STRADDIE mining giant Sibelco has welcomed the Katter Party's move to allow mining leases to run on the island until 2024.
On Tuesday, the party tabled a private members bill offering a piecemeal solution to the Labor Party's 2019 deadline while effectively clawing back the Newman government's 2035 timeframe.
Sibelco Australia chief executive Tom Cutbush said the legislation recognised the island's need for more than four years to build industry other than mining.
Mr Cutbush's statement did not mention any plans for the mining company to leave the island earlier than 2019.
"If a compromise date like 2024 can be agreed, it will provide certainty for employees, local businesses and the broader NSI community, and allow for Sibelco to provide additional economic support for transition," he said.
“Whilst the end date put forward by Katter’s Australian Party is short of our preferred 2027 compromise date, we welcome the opportunity to work with Shane Knuth and the whole of the NSI community on a suitable transition plan."
In August, Sibelco closed its Yarraman mine after three years of planning with about 30 jobs lost.
But the company said sand mining was still the single largest employing sector on the island, supporting, directly and indirectly, between 500 and 750 residents of the island's 2000-plus population.
It is likely Environment Minister Steven Miles will introduce the government's legislation to stop further lease extensions after 2019 at the last sitting for the year, which starts on December 1.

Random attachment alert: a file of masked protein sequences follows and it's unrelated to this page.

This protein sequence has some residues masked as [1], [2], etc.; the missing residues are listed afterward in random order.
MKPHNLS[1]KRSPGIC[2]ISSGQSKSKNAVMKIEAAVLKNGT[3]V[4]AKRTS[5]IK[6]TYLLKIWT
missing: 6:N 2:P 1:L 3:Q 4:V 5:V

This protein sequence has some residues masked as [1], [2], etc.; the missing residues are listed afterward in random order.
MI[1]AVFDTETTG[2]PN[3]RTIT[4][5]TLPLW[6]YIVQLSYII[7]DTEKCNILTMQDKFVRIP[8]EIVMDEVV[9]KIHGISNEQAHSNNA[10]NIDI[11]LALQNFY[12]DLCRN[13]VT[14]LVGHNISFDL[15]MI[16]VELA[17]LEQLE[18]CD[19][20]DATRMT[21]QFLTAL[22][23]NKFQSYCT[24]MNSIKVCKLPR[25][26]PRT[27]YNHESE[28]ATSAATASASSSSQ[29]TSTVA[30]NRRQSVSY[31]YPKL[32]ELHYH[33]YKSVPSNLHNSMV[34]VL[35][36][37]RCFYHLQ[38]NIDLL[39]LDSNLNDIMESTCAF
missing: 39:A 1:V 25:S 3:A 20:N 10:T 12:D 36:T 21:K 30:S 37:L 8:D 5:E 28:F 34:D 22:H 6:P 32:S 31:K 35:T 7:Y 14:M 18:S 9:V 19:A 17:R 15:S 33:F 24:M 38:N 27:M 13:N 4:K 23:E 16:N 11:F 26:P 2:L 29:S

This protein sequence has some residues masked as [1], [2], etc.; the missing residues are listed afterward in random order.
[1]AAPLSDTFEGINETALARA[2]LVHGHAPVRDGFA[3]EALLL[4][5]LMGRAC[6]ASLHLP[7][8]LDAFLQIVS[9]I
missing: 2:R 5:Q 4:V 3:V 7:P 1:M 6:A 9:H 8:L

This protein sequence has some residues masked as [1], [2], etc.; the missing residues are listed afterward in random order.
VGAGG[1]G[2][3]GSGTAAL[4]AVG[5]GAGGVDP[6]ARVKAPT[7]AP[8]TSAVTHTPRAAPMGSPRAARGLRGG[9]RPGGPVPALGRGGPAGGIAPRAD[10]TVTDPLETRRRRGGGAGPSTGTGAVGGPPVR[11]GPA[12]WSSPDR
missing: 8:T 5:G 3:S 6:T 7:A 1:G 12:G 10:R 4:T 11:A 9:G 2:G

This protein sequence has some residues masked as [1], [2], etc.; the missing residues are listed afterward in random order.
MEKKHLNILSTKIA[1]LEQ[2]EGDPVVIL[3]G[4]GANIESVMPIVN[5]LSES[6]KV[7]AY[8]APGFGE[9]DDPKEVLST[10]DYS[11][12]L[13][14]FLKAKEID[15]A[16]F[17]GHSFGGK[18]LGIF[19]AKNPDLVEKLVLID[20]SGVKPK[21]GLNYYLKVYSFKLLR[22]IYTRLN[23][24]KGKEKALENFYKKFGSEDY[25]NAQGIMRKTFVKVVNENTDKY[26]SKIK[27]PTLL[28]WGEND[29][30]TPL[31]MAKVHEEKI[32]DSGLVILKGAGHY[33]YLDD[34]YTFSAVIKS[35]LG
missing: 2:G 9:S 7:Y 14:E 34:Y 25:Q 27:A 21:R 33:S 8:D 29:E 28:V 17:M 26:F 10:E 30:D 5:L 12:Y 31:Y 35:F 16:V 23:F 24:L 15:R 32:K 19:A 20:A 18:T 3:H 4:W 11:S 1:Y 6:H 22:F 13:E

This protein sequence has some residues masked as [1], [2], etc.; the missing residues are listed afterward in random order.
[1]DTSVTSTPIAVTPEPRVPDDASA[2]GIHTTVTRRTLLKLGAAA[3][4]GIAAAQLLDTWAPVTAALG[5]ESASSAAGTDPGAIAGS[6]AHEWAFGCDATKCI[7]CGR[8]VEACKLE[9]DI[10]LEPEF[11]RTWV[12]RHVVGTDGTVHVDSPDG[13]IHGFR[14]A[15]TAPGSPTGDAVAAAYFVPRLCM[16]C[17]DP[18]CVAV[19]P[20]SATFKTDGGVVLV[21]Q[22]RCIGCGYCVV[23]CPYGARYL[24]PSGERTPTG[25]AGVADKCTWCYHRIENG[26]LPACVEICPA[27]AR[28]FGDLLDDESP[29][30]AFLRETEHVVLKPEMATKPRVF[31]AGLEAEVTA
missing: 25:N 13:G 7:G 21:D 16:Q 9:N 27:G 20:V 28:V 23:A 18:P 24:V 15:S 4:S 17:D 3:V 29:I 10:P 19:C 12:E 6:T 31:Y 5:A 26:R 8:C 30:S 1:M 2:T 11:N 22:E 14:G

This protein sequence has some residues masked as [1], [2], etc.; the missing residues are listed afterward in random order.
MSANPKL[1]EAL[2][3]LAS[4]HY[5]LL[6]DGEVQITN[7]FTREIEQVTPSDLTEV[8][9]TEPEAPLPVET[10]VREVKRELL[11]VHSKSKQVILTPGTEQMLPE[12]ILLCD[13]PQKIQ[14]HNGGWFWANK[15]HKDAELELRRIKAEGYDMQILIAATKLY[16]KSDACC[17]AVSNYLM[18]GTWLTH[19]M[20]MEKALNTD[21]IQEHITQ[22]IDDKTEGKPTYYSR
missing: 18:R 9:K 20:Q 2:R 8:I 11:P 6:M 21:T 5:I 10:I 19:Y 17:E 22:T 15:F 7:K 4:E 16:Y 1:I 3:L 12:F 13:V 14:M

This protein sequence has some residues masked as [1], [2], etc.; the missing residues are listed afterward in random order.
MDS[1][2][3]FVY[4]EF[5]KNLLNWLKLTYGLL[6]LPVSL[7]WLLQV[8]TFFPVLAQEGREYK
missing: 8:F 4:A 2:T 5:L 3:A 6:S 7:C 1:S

However, to get that through the House, the government would require support from both Speaker Peter Wellington and Cook independent MP Billy Gordon.
Deputy premier Jackie Trad told mining staff last week that the 2019 deadline was set in stone.,
Her comments were backed up by QYAC chief executive Cameron Costello, who said no amending legislation would be able to proceed without consultation with the island's native title holders.
Mr Costello also said if the 2019 deadline were to be extended, QYAC's High Court challenge against the state government would resume.
A group of concerned residents on the island started a Facebook page called Keep Mining on Straddie.
They called for a definitive ballot to determine what residents really wanted and when they wanted mining to end.
“There is a misconception in parliament that the majority of island residents are in favour of the Labor government’s 2019 cut off date,” the page said.
“If members of parliament continue speaking only to minority groups and not to residents in total then the truth will never be made public.”
Other concerns raised included claims by Sealink/Stradbroke Ferries chief executive David Thomson who said 26 per cent of his barge revenue would go when mining left the island.
Residents have also called for a guarantee from the ferry and barge company that fares and frequency of barges will not rise to recoup that lost revenue.
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